State-owned armaments manufacturer Denel on Saturday moved to “set the record straight” on a number of issues in the news recently.
Over the past months, Denel and its board and senior executives had been “under tremendous media attack and scrutiny”, the board said in a statement.
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Since September 2015, Denel had been inundated with media queries and questions “which makes it difficult for the board and management to focus on their core responsibilities to manage the affairs of the company”.
“Therefore, in order to protect the integrity and reputation of both the board and the company it is important to clarify some aspects relating to business transactions considered by the board since its appointment in July 2015.”
On the issue of suspended employees, the board said following a resolution at its meeting on September 25 last year, three executives – the former group CEO, CFO, and the company secretary – had been suspended.
“The decision to suspend these executives was taken to allow for the unfettered investigation to address concerns that the board had raised regarding Denel’s acquisition of BAE Land Systems South Africa (LSSA).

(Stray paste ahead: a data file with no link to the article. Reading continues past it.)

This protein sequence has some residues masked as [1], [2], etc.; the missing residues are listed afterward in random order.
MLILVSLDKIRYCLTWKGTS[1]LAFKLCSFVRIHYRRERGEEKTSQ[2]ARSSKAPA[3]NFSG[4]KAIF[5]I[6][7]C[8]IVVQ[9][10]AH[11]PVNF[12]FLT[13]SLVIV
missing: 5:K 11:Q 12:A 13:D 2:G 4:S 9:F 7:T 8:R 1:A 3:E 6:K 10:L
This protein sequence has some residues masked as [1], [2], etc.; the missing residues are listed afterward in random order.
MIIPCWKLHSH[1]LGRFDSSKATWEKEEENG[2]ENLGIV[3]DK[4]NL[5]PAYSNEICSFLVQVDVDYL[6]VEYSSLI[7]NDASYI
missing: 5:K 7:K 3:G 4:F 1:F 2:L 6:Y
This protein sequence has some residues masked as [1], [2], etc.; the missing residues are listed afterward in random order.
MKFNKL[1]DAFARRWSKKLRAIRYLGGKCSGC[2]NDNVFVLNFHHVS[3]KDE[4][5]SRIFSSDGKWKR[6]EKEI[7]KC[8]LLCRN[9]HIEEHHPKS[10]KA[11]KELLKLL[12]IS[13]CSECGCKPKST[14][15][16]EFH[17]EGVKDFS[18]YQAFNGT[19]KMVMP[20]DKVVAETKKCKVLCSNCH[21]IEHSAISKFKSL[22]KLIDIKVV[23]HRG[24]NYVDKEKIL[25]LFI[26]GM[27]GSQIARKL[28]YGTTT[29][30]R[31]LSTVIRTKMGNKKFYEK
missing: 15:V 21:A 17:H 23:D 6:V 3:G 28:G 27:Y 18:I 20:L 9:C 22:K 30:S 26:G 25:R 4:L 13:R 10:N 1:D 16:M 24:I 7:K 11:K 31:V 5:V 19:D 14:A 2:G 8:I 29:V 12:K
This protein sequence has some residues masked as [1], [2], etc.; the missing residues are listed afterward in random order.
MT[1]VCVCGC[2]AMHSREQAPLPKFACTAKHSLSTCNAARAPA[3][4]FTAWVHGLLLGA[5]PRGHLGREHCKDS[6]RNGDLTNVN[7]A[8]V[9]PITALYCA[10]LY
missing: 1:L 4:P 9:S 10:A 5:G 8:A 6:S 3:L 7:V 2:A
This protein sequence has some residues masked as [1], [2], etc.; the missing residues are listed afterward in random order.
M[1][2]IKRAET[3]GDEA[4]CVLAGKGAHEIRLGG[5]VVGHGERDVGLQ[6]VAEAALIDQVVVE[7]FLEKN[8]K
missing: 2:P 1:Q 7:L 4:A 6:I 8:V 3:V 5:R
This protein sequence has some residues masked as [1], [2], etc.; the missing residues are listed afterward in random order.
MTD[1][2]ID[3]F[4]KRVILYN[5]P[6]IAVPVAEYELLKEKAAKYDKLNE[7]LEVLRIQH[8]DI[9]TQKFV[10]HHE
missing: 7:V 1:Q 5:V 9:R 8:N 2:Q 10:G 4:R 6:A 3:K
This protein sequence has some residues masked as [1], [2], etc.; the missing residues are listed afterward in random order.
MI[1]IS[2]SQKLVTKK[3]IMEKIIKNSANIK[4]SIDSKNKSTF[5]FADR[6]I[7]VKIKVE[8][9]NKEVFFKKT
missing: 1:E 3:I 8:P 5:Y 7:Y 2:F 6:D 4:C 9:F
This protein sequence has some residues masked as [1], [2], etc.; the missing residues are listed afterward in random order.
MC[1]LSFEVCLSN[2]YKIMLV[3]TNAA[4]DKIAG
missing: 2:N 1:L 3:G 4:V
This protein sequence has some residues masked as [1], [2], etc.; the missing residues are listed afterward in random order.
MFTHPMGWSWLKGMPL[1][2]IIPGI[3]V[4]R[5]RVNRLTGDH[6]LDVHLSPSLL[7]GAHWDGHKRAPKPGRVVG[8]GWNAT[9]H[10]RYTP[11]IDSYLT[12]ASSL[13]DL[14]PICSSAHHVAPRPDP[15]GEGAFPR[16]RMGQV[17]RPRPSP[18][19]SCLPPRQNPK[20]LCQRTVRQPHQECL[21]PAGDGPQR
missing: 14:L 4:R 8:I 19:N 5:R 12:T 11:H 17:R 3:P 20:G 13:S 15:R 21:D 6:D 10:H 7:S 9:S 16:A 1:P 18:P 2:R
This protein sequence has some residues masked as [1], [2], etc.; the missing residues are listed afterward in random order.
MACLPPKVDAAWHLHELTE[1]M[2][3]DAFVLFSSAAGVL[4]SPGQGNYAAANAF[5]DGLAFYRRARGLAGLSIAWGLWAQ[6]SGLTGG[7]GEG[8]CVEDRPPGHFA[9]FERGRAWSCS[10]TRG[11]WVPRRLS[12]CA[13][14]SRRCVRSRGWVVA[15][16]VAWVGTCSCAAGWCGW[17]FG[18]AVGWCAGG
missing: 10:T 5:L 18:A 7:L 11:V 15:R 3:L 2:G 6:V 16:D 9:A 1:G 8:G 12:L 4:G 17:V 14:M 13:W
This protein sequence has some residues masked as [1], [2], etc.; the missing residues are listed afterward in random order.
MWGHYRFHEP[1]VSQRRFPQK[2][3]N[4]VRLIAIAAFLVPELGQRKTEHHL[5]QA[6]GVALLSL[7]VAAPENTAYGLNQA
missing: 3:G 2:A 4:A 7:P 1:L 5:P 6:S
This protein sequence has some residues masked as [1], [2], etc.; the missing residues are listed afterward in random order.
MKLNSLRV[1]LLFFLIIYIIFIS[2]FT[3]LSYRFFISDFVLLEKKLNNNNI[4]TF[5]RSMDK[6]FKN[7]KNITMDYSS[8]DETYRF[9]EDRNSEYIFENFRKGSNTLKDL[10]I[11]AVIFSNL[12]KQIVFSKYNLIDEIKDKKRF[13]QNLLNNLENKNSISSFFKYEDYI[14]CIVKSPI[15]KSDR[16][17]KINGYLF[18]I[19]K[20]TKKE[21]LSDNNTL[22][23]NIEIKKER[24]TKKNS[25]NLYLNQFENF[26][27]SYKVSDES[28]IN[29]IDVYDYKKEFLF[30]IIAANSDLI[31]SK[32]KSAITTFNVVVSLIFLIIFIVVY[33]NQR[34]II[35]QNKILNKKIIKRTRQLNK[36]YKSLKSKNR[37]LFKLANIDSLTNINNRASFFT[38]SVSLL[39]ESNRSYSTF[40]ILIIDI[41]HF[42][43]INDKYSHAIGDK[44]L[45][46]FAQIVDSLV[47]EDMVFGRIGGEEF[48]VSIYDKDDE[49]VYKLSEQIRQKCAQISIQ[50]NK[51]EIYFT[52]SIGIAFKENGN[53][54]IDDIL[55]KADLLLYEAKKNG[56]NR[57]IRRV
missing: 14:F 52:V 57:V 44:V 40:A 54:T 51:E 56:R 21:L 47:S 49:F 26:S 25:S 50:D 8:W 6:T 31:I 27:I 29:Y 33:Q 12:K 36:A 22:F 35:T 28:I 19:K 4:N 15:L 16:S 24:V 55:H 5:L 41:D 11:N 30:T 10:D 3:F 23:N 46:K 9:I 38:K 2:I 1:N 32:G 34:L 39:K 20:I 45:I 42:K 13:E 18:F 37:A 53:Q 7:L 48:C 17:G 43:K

“What is distinct about this transaction from others, are the facts that transpired subsequent to the granting of board and shareholder approval. The preliminary assessment conducted by the board during implementation of the transaction highlighted serious areas that required detailed investigation.”
The board had previously refrained from commenting in detail on the matter, given the nature of the disciplinary process.
However, given the degree of “misrepresentation and misreporting over the past few days”, various points now needed to be made.
The assessment undertaken by the board was a normal process required in the ordinary monitoring of transactions as part of its oversight and fiduciary duties. This was not aimed at purging any of the executives or employees of the company but to gain a clearer understanding of the transaction from the executive who was part of the decision-making process then and privy to the rationale presented to the former board.
It was unfortunate that what was intended to be an internal company matter became a subject of media and public speculation – casting serious aspersions on the board’s motive.
“At the core of the allegations against these officials is the fact that the funding model that was approved for the BAE LSSA transaction was not implemented in that form, and BAE LSSA’s liquidity was misrepresented.
“The CEO’s contractual obligation to Denel was terminated as his contract was about to expire, and Denel is proceeding with disciplinary action against the other two officials,” the statement said.
On Denel Asia, the board said this was not the first transaction of this scale and magnitude that the company embarked upon. There were many others in the past and certainly, there would still be more in the future.